Take a stand. Make your voice heard. Protect Internet freedom as well as your own.


SOPA, PIPA, and why you should oppose these things.

The Stop Online Piracy Act (SOPA), also known as House Bill 3261 or H.R. 3261, is a bill that was introduced in the United States House of Representatives on October 26, 2011, by House Judiciary Committee Chair Representative Lamar Smith (R-TX) and a bipartisan group of 12 initial co-sponsors. The bill, if made law, would expand the ability of U.S. law enforcement and copyright holders to fight online trafficking in copyrighted intellectual property and counterfeit goods. Presented to the House Judiciary Committee, it builds on the similar PRO-IP Act of 2008 and the corresponding Senate bill, the PROTECT IP Act.

The originally proposed bill would allow the U.S. Department of Justice, as well as copyright holders, to seek court orders against websites accused of enabling or facilitating copyright infringement. Depending on who makes the request, the court order could include barring online advertising networks and payment facilitators from doing business with the allegedly infringing website, barring search engines from linking to such sites, and requiring Internet service providers to block access to such sites. The bill would make unauthorized streaming of copyrighted content a crime, with a maximum penalty of five years in prison for ten such infringements within six months. The bill also gives immunity to Internet services that voluntarily take action against websites dedicated to infringement, while making liable for damages any copyright holder who knowingly misrepresents that a website is dedicated to infringement.

(Taken from Wikipedia, which itself will be "blacked out" on 18 January 2012 in opposition to SOPA and PIPA)

Sounds like a good thing, right? Online piracy, after all, is a Very Bad Thing, right? Well, this bill is equivalent to stomping on a roach with a nuclear bomb - not only overkill, but ultimately ineffective. Coders are already hard at work creating software to circumvent the teeth of this law, DNS blocking - not for piracy's sake, but to protect legitimate Internet use that this bill would curb if signed into law. In the end, all it will do is censor the Internet. China, some Arab countries and Australia, among others already do this. If SOPA/PIPA pass, you can add the good old U.S.A. to that list!

Roadgeeks, planning on putting up that video of the next leg of your trip? Clinched another Interstate and want the world to see?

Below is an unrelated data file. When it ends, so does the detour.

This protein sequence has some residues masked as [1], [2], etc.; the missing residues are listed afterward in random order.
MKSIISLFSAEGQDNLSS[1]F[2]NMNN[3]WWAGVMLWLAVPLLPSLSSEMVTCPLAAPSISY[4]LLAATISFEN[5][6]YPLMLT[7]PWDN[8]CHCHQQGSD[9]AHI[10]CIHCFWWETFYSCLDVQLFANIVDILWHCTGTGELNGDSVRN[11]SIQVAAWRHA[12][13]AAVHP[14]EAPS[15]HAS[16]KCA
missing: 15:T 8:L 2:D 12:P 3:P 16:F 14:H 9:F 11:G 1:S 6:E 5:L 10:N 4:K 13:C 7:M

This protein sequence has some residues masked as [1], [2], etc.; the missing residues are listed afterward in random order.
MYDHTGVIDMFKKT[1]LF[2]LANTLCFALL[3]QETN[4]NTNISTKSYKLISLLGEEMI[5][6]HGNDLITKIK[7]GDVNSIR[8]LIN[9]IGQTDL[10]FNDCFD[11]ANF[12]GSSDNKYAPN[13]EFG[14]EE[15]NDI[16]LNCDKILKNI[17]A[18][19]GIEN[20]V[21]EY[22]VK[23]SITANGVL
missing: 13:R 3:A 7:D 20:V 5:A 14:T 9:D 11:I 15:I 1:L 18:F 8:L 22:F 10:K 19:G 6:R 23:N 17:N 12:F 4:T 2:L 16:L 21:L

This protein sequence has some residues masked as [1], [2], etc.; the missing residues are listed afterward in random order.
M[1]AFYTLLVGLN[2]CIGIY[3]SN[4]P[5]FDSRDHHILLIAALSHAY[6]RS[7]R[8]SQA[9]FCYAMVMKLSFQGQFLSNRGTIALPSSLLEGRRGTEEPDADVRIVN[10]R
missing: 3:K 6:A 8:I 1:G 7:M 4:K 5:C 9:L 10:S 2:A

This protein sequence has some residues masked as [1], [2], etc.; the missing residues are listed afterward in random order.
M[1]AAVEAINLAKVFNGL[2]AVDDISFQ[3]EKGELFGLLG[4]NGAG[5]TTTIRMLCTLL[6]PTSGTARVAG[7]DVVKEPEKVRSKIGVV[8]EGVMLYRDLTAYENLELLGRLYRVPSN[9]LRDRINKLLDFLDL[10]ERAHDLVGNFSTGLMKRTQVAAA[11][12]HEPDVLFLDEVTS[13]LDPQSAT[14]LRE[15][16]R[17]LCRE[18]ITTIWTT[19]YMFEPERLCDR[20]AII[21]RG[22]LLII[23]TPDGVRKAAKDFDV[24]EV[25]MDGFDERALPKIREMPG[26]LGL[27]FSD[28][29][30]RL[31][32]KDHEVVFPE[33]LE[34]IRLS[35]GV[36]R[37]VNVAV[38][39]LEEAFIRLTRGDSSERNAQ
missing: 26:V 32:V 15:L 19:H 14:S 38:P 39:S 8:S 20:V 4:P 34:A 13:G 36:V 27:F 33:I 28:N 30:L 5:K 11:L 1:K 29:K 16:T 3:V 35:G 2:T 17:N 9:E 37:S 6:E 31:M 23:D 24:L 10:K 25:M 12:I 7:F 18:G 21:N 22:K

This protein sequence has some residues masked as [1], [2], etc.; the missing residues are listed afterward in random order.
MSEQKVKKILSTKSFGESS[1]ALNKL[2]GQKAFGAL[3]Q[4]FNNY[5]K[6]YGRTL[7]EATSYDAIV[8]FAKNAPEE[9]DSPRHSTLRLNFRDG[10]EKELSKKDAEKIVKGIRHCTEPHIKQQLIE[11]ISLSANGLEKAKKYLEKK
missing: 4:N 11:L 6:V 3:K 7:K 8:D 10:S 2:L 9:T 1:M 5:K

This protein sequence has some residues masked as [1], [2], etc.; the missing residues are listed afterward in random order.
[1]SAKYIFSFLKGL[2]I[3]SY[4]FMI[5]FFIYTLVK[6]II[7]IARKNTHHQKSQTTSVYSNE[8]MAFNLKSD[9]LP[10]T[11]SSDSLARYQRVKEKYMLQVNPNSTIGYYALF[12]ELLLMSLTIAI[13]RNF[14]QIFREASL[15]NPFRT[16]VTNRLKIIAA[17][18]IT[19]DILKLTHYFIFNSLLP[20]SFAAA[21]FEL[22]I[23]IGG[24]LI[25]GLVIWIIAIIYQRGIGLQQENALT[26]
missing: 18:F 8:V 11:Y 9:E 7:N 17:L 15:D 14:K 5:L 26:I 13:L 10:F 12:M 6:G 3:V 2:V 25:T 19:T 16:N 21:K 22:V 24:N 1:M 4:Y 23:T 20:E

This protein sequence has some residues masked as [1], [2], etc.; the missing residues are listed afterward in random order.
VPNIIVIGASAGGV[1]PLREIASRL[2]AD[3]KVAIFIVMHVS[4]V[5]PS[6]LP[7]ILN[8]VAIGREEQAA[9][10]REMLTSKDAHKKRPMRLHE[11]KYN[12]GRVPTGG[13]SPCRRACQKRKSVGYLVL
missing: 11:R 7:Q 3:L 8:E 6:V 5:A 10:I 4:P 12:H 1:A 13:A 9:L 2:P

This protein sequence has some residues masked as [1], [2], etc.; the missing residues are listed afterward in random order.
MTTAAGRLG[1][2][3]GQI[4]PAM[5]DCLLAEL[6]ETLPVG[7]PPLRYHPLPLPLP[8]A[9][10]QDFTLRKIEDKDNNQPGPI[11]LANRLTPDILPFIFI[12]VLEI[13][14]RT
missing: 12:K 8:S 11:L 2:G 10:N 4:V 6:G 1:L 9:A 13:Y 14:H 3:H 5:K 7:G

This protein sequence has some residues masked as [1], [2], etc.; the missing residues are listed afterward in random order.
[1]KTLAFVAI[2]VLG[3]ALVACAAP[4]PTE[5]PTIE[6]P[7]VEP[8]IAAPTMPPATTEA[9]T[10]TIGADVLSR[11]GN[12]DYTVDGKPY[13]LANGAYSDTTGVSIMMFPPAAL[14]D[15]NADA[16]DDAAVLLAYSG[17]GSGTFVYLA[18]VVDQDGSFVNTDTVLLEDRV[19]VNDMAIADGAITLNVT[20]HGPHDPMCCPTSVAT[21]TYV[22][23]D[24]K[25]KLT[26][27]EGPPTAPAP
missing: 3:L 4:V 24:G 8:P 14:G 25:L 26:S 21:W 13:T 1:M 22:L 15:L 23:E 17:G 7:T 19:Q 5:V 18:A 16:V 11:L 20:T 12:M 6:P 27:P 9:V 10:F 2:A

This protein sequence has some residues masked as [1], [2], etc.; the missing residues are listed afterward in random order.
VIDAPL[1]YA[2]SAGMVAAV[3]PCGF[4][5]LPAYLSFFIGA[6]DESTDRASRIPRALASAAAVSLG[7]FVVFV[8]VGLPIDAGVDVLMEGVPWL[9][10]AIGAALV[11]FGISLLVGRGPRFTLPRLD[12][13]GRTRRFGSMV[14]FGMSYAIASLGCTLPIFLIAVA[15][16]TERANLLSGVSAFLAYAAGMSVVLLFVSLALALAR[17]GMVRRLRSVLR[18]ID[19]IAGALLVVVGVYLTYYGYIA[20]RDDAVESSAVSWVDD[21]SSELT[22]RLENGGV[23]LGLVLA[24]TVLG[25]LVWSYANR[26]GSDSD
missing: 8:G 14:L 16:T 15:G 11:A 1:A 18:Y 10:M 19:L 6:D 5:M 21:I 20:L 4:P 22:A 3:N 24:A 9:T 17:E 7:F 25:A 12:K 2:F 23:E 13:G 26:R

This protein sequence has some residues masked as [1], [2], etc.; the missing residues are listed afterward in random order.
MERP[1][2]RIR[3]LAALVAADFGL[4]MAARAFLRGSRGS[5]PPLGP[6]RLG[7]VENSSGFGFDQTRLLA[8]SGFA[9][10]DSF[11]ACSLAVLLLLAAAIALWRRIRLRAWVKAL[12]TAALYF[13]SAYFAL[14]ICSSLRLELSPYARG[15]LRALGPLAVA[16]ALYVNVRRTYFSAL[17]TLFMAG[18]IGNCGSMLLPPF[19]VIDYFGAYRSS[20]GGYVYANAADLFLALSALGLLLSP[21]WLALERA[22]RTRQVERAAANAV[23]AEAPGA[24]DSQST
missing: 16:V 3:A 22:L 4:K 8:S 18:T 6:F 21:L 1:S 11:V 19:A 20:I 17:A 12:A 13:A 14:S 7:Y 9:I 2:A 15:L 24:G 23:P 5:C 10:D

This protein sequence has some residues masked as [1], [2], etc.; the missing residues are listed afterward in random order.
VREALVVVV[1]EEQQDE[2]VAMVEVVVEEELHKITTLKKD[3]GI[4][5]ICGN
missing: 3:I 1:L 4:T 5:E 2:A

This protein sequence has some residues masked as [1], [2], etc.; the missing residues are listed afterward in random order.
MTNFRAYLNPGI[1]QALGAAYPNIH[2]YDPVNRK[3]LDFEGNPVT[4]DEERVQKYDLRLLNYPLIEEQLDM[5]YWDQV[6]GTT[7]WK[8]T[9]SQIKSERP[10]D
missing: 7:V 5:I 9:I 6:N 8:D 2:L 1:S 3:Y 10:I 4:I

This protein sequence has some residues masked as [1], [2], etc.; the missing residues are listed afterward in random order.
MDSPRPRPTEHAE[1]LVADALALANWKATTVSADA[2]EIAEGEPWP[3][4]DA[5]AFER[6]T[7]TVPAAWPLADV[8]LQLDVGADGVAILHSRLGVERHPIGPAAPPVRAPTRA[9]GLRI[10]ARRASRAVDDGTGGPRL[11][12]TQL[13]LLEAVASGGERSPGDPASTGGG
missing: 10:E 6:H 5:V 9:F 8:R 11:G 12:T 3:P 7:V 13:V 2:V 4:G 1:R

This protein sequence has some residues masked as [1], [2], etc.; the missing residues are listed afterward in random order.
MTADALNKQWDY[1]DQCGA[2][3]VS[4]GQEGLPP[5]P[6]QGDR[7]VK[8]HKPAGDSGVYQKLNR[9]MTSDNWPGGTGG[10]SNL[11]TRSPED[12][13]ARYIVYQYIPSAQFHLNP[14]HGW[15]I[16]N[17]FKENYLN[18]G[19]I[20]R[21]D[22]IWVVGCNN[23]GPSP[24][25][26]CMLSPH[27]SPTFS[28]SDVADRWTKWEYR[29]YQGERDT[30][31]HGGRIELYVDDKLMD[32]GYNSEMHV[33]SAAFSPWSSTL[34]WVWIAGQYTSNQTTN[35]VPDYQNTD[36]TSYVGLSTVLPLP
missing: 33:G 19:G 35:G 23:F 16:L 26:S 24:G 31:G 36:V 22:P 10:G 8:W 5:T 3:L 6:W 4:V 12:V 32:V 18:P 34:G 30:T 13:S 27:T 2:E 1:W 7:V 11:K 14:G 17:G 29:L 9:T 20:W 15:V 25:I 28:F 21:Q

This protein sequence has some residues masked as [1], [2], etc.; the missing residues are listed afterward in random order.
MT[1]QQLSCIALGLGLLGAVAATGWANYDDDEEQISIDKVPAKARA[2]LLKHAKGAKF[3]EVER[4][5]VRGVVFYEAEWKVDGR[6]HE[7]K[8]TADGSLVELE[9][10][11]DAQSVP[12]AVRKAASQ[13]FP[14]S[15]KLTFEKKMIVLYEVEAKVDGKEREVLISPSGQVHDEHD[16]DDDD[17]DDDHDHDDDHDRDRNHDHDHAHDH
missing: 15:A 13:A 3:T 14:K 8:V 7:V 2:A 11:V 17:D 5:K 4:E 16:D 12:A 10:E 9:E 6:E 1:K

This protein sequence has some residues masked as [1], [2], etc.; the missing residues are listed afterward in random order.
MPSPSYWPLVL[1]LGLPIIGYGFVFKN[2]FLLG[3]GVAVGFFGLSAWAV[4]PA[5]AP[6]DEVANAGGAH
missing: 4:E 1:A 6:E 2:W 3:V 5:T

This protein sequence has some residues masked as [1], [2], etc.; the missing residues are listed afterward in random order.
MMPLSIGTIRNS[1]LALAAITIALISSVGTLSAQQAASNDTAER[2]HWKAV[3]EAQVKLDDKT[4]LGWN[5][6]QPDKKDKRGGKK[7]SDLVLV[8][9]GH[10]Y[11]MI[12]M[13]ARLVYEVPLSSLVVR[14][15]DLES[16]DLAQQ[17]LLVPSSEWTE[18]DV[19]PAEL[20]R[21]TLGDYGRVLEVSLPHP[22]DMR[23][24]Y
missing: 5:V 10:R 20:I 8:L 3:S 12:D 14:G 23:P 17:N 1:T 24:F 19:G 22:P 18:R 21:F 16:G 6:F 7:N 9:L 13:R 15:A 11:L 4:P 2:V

Not so fast.

You're likely using copyrighted music in that video. Kiss the vid goodbye and expect possible prosecution. Not in the United States? It doesn't matter. Now, some of the provisions are okay in theory such as making copyright holders liable for damages if they misrepresent the fact that a site's dedicated to infringement, but as a whole, the bill is just too toxic to live.

As of yesterday, Congress shelved SOPA indefinitely, meaning it would require a supermajority for it to be considered again - the same supermajority required to override a presidential veto, I'll add. (Never thought I'd say this as a die-hard liberal, but thank you Eric Cantor for shelving it!) PIPA, its sibling in intent, still lives on in the U.S. Senate. The White House has called both bills dead on arrival as written and assured they'd be vetoed if they hit the President's desk.

That's not good enough, though. The thought that these bills could be revived once public furor dies down is very disconcerting. Many across the Internet have been letting Congress know exactly what they think of these bills. As long as the possibility exists that these bills could be revived, however, we are not safe. The Internet as we know it is not safe.

The Internet is striking back on January 18th. Many sites, including some major ones such as Reddit and Wikipedia will be "blacking out" on that day in protest of the bill and to show what could become permanent if bills like these become law.

I'm imploring that anyone that cares about the freedom an open Internet represents also pledge to black out their sites on January 18th... but don't stop there. Black out your social media as well. Do you blog, Tweet or use Facebook? Pledge not to on January 18th. Look up the list of corporate entities that still support the bill and deny them your business on that day, and tell them just WHY you're denying them said business. Don't buy any albums or see any movies either -the RIAA and MPAA not only support these bills, but helped to write them! Speak with your voice AND your wallet!

Once January 18th has come and gone, though, it will not be time to let up the pressure or claim victory. We the people must continue to make our voices heard until Congress in no uncertain terms gives up on trying to censor the Internet!